Eating Red Hot Chili Peppers Decreases Mortality, Say Researchers
A large new study finds a relationship between consumption of hot red peppers and mortality.
You might consider adding some spice to your diet as researchers found a 13% decrease in the total mortality rate of people who ate hot red chili peppers. That’s right - a Sriracha addiction may pay off.
This new study is only one of two studies on this subject, confirming the findings of a 2015 Chinese study. Scientists from the Larner College of Medicine at the University of Vermont examined data from 16,000 Americans who were followed for up to 23 years. The mortality rate for people who ate chili peppers was 21.6%. This is in comparison to the 33.6% rate of mortality among those who didn’t. The difference in numbers is largely because of a decrease in deaths due to heart disease and stroke in the chili-pepper-consuming group.
How specifically do chili peppers help decrease mortality? The main component of chili peppers called “capsaicin” may be the reason.
”Although the mechanism by which peppers could delay mortality is far from certain, Transient Receptor Potential (TRP) channels, which are primary receptors for pungent agents such as capsaicin (the principal component in chili peppers), may in part be responsible for the observed relationship," write the authors Professor of Medicine Benjamin Littenberg, M.D. and medical student Mustafa Chopan '17.
While further research is necessary, scientists propose some explanations of how capsaicin could be making a difference. This component could be positively affecting cellular and molecular mechanisms which are linked to obesity and control coronary blood flow. In particular, capsaicin could be fighting high cholesterol, help metabolize fat breakdown, reducing likelihood of diabetes and stopping tumors. It could also have antimicrobial qualities, positively affecting the microbiota of the gut.
The scientists think their work might result in people needing to eat more spicy food.
“Because our study adds to the generalizability of previous findings, chili pepper—or even spicy food - consumption may become a dietary recommendation and/or fuel further research in the form of clinical trials," said Chopan.
If you weren't excited enough about chili peppers at this point, here's a video from a hot pepper eating contest:
COVER PHOTO: This photo taken on July 2, 2016 shows contestants taking part in a chilli pepper-eating competition in Lijiang, southwest China's Yunnan province. The first prize was won by a man from Chengdu as he ate 47 chilli peppers in two minutes. (Photo credit: STR/AFP/Getty Images)
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According to TwoFold CEO Alison McMahon, a leader who doesn't care (or can't pretend to care) about his or her employees isn't much of a leader at all.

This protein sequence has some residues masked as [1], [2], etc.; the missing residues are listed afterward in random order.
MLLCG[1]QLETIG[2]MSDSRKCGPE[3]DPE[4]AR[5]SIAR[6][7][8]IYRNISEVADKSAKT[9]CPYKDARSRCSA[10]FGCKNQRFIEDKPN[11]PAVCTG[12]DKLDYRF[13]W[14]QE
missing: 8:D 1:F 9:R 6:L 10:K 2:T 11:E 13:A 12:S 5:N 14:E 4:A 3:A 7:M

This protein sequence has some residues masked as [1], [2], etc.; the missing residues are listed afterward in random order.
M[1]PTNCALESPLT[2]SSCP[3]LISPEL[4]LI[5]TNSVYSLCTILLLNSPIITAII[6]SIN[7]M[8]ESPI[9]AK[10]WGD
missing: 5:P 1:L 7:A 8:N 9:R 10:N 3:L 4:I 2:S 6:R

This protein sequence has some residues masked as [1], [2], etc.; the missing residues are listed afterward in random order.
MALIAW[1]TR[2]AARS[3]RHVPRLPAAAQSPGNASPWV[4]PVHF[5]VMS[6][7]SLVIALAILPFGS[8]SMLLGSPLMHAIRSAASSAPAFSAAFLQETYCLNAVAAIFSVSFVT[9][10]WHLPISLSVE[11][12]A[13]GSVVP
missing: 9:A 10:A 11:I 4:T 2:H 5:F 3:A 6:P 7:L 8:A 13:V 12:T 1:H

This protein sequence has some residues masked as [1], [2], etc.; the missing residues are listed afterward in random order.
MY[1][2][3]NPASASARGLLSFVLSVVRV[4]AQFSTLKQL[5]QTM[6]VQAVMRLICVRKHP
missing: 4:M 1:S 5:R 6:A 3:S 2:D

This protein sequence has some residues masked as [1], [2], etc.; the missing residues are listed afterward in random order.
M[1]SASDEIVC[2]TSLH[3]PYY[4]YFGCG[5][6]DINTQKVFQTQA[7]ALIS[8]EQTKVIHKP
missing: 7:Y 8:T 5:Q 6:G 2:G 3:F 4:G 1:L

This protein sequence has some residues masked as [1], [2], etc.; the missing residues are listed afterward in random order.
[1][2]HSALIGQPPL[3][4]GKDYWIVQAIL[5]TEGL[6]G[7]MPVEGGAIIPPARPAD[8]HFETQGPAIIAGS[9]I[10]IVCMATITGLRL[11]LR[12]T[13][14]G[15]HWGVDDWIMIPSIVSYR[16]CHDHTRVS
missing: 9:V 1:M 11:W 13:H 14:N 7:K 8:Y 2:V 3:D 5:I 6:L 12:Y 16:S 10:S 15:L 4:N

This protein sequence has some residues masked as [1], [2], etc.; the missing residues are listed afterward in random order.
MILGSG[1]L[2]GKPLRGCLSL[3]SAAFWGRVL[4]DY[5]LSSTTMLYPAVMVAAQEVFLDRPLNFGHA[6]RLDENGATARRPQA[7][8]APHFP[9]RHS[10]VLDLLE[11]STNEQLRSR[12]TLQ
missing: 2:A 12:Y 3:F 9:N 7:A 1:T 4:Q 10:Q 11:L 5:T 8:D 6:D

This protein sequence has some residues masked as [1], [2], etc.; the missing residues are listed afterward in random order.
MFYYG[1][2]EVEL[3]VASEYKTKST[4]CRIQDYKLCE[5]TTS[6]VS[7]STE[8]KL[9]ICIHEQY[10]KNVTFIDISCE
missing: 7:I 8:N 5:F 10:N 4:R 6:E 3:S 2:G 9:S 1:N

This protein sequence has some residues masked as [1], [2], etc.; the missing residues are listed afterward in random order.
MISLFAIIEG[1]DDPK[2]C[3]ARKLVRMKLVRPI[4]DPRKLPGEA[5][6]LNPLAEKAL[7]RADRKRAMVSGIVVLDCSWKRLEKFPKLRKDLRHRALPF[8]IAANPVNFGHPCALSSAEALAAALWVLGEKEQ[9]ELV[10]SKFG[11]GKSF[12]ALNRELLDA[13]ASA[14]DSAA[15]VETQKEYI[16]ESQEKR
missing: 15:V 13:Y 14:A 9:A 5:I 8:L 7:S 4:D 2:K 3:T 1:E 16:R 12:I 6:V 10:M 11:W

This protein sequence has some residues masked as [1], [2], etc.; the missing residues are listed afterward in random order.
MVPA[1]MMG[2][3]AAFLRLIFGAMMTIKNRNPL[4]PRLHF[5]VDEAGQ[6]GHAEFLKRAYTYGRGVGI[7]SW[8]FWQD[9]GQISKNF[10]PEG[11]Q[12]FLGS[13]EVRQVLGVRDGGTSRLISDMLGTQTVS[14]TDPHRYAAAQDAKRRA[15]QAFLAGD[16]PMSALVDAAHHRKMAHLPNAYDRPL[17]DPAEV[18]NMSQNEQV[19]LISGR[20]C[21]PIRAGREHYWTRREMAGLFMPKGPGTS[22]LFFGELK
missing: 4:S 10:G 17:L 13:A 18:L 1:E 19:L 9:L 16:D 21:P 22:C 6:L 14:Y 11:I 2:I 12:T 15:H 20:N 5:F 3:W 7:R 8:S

Why do people quit their jobs? Surely, there are a ton of factors: money, hours, location, lack of interest, etc. For Alison McMahon, an HR specialist and the CEO of TwoFold, the biggest reason employees jump ship is that they're tired of working for lousy bosses.
By and large, she says, people are willing to put up with certain negatives as long as they enjoy who they're working for. When that's just not the case, there's no reason to stick around:
Nine times out of ten, when an employee says they're leaving for more money, it's simply not true. It's just too uncomfortable to tell the truth.
Whether that's true is certainly debatable, though it's not a stretch to say that an inconsiderate and/or incompetent boss isn't much of a leader. If you run an organization or company, your values and actions need to guide and inspire your team. When you fail to do that, you set the table for poor productivity and turnover.
McMahon offers a few suggestions for those who want to hone their leadership abilities, though it seems that these things are more innate qualities than acquired skills. For example, actually caring about your workers or not depending wholly on HR thinking they can do your job for you.
It's the nature of promotions that, inevitably, a good employee without leadership skills will get thrust into a supervisory position. McMahon says this is a chronic problem that many organizations need to avoid, or at least make the time to properly evaluate and assist with the transition.
But since they often don't, they end up with uninspired workers. And uninspired workers who don't have a reason to stay won't stick around for long.
Read more at LinkedIn.
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